The recent revelation of manipulation and cover-ups by some of the scientists most responsible for fanning the global warming flames raises serious questions about a theory that has been widely accepted by the media and some government leaders as “truth.”


The discovery of deceitful internal emails, coupled with the deletion of data upon which global warming “truths” are based, is quite inconvenient, particularly for those pushing sweeping and punitive “Cap and Trade” environmental legislation on Capitol Hill.


That legislation is on the fast track, in spite of questions about hundreds of new federal regulations and mandates it would spawn and their effect on the nation’s weak economy.  Critics say the new government burdens will raise energy prices for consumers, hurt home and car sales, and send the last remaining America-based energy companies -- and all those jobs they provide – overseas.


If these economic concerns aren’t enough to give pause to the politicians in Washington, will this revelation of environmental evidence tampering make them think twice?


Even amid the flurry of fallacies, I fear the truth is too inconvenient to derail a done deal.


It’s a chilling thought.

Think HUGE

Allison Griffin - Thursday, October 22, 2009

A friend of mine recently wrote a book that has me thinking.  Thinking HUGE, actually.


Mark Arnold, senior vice president at a Dallas-based credit union, released the book Think Huge to share inspirational stories and motivate people to succeed in business and personal life.


The response has been very positive, with invitations for Mark to speak to groups around the nation about his book.  My own positive response has been surprising, because I’m admittedly skeptical about all the theoretical self-help and “get rich quick” books that line the shelves at bookstores.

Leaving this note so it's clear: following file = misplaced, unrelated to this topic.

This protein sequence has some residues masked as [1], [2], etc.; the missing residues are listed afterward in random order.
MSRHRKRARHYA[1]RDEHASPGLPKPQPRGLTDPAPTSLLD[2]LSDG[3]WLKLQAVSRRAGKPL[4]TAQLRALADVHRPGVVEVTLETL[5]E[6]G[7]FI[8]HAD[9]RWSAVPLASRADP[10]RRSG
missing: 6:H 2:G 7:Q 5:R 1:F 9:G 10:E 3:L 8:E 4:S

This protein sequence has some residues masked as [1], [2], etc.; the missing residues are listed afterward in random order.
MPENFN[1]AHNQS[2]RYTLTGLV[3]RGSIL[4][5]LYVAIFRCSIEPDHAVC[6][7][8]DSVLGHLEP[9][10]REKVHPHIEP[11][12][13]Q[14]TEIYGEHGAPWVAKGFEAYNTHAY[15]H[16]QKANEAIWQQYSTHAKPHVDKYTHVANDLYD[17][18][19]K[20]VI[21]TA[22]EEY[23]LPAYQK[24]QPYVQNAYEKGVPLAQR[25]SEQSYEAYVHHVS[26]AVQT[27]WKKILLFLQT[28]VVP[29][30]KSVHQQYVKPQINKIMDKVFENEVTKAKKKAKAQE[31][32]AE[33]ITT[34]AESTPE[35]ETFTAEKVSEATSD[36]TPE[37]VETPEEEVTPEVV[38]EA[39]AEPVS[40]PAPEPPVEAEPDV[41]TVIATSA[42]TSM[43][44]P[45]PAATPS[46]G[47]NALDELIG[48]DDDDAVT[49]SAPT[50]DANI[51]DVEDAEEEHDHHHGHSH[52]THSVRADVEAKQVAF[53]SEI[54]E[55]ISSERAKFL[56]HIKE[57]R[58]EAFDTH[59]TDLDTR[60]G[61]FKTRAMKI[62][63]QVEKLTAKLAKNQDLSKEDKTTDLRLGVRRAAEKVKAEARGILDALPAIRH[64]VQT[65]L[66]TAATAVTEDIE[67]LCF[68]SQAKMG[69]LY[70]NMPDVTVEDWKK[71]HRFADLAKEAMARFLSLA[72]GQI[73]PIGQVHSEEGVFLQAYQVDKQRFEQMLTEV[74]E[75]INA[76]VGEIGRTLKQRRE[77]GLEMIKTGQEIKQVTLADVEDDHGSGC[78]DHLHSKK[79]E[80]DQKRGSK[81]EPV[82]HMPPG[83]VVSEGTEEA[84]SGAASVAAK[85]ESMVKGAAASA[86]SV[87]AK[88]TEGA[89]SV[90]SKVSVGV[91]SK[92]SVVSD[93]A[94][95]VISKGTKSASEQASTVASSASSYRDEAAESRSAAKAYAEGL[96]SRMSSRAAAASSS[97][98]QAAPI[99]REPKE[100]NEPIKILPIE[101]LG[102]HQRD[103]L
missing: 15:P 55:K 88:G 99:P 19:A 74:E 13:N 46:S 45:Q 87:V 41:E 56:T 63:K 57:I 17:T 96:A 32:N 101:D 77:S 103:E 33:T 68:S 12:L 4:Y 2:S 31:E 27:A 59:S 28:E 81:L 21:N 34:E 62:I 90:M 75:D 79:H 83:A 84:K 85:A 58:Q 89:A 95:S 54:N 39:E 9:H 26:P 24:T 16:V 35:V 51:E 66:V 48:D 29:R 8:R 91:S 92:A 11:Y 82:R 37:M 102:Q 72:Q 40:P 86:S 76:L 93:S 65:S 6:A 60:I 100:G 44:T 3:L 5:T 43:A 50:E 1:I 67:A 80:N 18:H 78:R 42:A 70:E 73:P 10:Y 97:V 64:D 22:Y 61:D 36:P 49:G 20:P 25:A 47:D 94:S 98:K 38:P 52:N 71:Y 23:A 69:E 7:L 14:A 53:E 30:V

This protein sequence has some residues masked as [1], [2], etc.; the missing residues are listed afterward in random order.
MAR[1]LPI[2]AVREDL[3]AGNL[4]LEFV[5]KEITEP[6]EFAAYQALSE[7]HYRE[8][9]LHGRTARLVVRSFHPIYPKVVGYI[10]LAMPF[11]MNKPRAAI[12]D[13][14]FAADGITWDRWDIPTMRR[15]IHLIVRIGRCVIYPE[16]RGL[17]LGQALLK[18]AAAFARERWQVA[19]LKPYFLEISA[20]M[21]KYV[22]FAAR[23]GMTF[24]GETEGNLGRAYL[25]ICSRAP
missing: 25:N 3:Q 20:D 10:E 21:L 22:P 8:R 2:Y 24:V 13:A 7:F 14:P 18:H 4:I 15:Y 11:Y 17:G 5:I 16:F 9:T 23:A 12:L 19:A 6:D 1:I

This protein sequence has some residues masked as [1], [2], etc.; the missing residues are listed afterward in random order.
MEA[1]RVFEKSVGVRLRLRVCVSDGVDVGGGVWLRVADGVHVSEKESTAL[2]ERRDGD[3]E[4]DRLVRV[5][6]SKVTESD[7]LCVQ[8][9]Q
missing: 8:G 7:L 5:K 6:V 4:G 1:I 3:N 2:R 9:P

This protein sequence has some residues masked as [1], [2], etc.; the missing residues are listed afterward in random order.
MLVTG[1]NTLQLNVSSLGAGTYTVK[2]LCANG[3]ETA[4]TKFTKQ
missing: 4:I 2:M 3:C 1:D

In Think Huge, Mark has figured out a way to blend the theoretical with well-researched, real-life success stories.  And he offers tangible action steps that people can latch onto.   


The book, which began as a memo to his staff, is built around several characteristics shared by the successful people he’s studied:


Vision: knowing where you want to go and how to bring your ideas to life

People: involving and surrounding yourself with the right people

Passion: finding and doing something you love

Time: committing your limited time to what’s important

Perseverance: staying the course even when obstacles threaten your dream

Learning: continuing to seek knowledge and life-long education


I can’t help but think about these areas of focus when I think about people who are truly successful, and of course, my own shortcomings. 

The ‘Think Huge’ ideas have made a noticeable difference in my mindset these last few weeks, for which I am grateful. 

When I was traveling earlier this month, I gave my copy to the cab driver who had told me about his struggles to build a new life for his children after the recent death of his wife.  He has moved to a new community with strong public schools, begun classes at the local community college, and taken a second job (driving a cab) to create a good life.  Just before handing him my book, I commended him for his vision and perseverance.  For his commitment to his family, faith and lifelong learning.  For ‘Thinking Huge.’

Always Assume the Mic is On

Allison Griffin - Tuesday, September 15, 2009
Makes you cringe, doesn’t it?